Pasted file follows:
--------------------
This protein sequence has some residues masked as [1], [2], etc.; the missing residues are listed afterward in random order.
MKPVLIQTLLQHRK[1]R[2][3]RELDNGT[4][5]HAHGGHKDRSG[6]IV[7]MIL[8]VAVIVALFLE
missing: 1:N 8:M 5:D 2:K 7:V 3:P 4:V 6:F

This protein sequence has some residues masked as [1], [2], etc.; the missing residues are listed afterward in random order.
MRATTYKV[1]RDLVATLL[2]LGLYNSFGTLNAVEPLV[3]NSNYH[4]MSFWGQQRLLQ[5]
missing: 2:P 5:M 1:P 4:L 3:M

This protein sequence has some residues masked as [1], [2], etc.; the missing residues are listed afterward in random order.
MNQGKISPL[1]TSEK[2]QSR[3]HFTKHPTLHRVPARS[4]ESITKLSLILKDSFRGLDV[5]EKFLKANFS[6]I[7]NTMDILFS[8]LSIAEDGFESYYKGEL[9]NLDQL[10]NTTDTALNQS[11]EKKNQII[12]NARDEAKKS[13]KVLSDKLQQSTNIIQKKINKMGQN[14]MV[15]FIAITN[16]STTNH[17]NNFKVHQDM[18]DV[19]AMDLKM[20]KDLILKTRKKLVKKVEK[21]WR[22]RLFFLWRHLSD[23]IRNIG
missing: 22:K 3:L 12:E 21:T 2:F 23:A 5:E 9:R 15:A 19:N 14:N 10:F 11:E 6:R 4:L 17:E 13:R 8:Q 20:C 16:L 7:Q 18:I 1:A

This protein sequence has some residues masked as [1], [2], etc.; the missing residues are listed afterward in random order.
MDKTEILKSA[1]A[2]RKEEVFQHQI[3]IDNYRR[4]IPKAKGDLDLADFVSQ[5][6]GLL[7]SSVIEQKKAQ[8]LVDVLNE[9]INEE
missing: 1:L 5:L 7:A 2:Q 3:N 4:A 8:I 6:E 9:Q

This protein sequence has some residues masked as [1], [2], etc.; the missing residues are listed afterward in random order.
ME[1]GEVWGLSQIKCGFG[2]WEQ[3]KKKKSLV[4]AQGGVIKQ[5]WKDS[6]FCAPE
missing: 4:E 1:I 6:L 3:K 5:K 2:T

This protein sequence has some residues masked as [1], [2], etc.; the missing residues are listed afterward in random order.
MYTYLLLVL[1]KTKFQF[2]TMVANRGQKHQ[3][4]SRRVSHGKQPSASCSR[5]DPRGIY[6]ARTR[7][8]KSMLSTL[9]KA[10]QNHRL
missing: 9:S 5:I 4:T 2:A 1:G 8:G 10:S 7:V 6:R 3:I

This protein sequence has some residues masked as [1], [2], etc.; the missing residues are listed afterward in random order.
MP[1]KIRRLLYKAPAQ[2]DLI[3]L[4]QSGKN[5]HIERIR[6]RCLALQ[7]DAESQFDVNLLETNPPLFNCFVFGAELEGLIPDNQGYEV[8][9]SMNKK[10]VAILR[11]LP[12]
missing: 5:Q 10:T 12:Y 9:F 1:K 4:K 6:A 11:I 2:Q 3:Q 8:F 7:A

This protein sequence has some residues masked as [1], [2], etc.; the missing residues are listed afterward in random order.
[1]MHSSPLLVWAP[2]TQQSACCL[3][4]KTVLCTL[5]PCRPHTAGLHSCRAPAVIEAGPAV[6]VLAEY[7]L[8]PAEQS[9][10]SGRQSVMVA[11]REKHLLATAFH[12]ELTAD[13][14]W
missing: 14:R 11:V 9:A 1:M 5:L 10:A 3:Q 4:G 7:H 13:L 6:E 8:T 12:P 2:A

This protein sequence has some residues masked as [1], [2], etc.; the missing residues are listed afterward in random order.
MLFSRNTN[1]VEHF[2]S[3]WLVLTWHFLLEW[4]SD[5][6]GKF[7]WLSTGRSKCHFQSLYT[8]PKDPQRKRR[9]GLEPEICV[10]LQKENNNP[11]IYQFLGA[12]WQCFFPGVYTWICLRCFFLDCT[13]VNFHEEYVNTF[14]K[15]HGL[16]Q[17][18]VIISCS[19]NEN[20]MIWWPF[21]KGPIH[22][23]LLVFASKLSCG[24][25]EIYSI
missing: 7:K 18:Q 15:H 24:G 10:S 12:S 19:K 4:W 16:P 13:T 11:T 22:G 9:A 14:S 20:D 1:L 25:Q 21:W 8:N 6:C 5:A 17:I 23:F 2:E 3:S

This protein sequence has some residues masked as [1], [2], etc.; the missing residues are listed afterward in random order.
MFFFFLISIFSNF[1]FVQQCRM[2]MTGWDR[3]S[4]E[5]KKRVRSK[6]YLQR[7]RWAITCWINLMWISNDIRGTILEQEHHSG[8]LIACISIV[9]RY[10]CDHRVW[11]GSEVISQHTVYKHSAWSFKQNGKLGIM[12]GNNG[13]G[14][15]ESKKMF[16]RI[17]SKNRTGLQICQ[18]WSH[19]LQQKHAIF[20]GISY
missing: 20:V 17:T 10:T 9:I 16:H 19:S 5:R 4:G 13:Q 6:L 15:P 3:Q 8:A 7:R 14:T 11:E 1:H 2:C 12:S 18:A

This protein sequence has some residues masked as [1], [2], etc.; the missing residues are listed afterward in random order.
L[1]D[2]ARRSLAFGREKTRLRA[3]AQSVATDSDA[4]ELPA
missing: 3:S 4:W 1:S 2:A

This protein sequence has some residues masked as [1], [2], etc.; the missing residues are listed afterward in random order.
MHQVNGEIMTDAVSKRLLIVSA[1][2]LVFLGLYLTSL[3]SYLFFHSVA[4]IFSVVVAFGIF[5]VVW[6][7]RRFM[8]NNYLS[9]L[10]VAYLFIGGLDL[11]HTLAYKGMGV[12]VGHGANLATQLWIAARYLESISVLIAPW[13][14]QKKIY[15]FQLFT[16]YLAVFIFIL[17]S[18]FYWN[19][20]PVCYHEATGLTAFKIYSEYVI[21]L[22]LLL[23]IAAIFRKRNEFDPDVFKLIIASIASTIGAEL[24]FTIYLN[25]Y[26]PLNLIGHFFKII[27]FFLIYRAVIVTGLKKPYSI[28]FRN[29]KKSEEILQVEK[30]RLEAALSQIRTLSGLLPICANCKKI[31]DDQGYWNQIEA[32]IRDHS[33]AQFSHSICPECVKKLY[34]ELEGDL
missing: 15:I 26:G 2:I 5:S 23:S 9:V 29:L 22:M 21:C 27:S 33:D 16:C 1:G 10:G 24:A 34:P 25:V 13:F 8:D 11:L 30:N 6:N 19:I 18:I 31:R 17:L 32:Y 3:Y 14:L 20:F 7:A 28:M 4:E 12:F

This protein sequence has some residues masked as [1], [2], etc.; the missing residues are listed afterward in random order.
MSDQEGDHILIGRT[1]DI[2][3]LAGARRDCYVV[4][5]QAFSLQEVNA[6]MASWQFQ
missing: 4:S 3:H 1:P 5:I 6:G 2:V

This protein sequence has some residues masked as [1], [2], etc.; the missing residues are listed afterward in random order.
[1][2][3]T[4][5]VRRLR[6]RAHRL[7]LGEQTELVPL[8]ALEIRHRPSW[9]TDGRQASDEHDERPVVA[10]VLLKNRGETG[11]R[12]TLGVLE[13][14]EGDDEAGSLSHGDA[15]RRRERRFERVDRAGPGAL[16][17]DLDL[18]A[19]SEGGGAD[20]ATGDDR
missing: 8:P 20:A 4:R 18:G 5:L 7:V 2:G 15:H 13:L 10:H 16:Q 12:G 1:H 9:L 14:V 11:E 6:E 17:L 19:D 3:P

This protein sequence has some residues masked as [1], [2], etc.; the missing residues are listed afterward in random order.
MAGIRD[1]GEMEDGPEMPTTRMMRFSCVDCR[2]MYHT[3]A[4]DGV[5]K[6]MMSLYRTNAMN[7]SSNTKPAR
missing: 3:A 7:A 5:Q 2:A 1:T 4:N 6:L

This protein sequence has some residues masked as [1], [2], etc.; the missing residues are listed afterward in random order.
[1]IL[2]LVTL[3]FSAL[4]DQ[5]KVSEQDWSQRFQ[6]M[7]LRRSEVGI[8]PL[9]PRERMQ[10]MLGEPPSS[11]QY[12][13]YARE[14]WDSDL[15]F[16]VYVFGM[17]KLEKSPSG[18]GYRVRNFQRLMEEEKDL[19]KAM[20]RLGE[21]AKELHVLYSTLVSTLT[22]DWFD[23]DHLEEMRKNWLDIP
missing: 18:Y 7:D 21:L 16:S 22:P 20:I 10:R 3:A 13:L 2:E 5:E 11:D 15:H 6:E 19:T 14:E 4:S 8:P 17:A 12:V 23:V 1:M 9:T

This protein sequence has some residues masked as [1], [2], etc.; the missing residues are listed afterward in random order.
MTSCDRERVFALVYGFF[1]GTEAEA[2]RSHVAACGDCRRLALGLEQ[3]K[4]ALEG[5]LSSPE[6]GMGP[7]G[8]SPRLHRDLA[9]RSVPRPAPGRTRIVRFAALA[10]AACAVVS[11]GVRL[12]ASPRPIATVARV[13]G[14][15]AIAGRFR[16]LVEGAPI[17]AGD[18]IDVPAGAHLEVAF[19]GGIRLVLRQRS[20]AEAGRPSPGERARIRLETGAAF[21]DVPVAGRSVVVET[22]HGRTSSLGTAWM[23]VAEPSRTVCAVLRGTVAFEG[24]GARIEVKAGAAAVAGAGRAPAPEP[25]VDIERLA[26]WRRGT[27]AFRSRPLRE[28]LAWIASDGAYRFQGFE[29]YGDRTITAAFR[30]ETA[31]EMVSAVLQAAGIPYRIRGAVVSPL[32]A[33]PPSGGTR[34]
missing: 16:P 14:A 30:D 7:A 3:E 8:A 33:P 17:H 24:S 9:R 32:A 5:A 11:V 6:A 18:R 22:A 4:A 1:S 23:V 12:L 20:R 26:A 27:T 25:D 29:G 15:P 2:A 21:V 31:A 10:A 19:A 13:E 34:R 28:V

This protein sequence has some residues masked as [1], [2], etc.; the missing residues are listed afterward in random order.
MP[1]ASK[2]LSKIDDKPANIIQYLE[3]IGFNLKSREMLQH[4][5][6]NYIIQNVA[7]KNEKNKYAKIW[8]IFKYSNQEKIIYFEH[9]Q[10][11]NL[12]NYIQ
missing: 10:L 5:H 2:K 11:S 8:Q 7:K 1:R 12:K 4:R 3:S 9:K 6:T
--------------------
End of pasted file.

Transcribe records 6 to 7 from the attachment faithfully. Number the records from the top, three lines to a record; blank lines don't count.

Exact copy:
This protein sequence has some residues masked as [1], [2], etc.; the missing residues are listed afterward in random order.
MYTYLLLVL[1]KTKFQF[2]TMVANRGQKHQ[3][4]SRRVSHGKQPSASCSR[5]DPRGIY[6]ARTR[7][8]KSMLSTL[9]KA[10]QNHRL
missing: 9:S 5:I 4:T 2:A 1:G 8:G 10:S 7:V 6:R 3:I

This protein sequence has some residues masked as [1], [2], etc.; the missing residues are listed afterward in random order.
MP[1]KIRRLLYKAPAQ[2]DLI[3]L[4]QSGKN[5]HIERIR[6]RCLALQ[7]DAESQFDVNLLETNPPLFNCFVFGAELEGLIPDNQGYEV[8][9]SMNKK[10]VAILR[11]LP[12]
missing: 5:Q 10:T 12:Y 9:F 1:K 4:K 6:A 11:I 2:Q 3:Q 8:F 7:A